116 3rd St SE
Cedar Rapids, Iowa 52401
CEDAR RAPIDS — Federal court officials recently received approval to add a district judge to the docket in the Cedar Rapids courthouse, which handles a heavy criminal caseload for the Northern District of Iowa.
A biannual judgeship survey is sent out by the U.S. Courts Administration Office in Washington, D.C., to each district court and asks about staffing needs, said Robert Phelps, district court administrator. This district only has two district judges: U.S. District Judge C.J. Williams in Cedar Rapids and Chief Judge Leonard Strand in Sioux City.
Phelps said the most recent statistics available from 2019 show this district’s criminal case filings were the sixth highest in the nation at 221 per judge. However, about 60 percent of those are handled in the Cedar Rapids courthouse. Felony cases average about 40 percent of the overall district caseload, which is twice the national average, Phelps said.
A recent example of why the court needs an additional judge was when Strand had to drive to Cedar Rapids from Sioux City — four hours — for a one-hour hearing, which had to be in-person. He then had to drive back — four more hours — for his duties in Sioux City, Phelps said.
The Cedar Rapids courthouse has a magistrate judge, Mark Roberts, but the majority of proceedings in criminal cases have to be ruled upon by a district judge, confirmed by the U.S. Senate and appointed by the president.
Phelps noted many districts have two or three senior district judges who can help with a heavy caseload, but this district only has one, Senior Judge Linda Reade, the former chief judge, and she handles all civil cases.
The district had another senior judge, Mark Bennett, but he gave up senior status in 2019 for a new position as the director of the Institute for Justice Reform and Innovation at Drake University Law School in Des Moines.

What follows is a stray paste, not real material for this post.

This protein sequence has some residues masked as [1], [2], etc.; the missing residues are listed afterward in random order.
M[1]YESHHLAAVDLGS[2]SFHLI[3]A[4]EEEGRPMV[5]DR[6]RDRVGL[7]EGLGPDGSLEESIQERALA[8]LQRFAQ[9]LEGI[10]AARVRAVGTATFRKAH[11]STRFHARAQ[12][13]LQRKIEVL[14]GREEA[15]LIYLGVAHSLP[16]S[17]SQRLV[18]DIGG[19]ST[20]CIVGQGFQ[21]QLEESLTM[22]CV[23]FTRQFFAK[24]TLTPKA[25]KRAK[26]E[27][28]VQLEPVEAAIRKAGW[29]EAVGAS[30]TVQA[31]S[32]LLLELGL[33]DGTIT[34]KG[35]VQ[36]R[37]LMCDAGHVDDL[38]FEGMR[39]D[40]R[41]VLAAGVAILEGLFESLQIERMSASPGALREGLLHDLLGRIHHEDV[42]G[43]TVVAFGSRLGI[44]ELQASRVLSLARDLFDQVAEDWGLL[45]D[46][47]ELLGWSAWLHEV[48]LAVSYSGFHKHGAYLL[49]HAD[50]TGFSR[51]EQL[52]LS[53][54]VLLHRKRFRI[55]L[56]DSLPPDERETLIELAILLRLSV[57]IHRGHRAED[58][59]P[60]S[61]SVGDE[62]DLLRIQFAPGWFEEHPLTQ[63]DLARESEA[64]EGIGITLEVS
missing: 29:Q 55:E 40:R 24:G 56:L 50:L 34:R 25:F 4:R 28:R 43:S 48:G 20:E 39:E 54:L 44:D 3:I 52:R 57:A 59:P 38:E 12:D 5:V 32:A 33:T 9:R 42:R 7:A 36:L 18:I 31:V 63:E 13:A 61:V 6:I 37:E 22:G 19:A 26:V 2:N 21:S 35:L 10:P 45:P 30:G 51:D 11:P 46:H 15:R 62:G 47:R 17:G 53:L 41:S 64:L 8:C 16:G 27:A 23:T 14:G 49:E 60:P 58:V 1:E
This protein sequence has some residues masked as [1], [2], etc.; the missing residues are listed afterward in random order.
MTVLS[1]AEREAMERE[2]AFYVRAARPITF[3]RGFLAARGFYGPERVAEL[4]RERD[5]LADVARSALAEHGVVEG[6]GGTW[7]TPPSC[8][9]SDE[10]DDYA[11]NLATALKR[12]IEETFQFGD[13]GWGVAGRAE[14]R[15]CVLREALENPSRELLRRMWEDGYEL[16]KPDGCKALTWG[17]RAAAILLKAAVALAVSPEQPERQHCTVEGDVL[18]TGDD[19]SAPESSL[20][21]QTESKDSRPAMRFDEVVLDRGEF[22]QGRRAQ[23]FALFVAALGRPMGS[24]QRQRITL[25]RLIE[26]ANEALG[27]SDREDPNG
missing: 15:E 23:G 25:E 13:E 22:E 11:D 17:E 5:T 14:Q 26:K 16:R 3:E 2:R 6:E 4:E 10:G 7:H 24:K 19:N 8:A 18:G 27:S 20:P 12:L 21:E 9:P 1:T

“This district has a criminal heavy docket, and most courts have more civil than criminal cases,” Phelps added. “There are more hearings and more deadlines to meet in criminal cases than civil.”
The Judicial Conference of the United States, the judiciary’s policymaking body for the federal court system, approved this district’s additional judge, along with 78 other new judgeships across the country, according to a news release in May.
Those recommendations now go to Congress, which has to create two new courts of appeals and 77 district judgeships.
Congress last enacted a bill to increase the number of appellate and district judgeships in 1990, according to the federal court news release. A total of 34 district court positions were created between 1999 and 2003 as part of other legislation. No new court of appeals judgeships have been created in more than 30 years.
Since the last omnibus bill for judges was enacted, the caseload in the district courts has risen 47 percent — civil cases up 41 percent and criminal filings increased 72 percent — by the end of fiscal year 2019, before the COVID-19 pandemic began to affect filings.
U.S. Supreme Court Chief Justice John Roberts serves as the presiding officer of the 26-member Judicial Conference, and the members are the chief judges of the 13 courts of appeals, a district judge from each of the 12 circuits and the chief judge of the Court of International Trade.
Comments: (319) 398-8318; email@example.com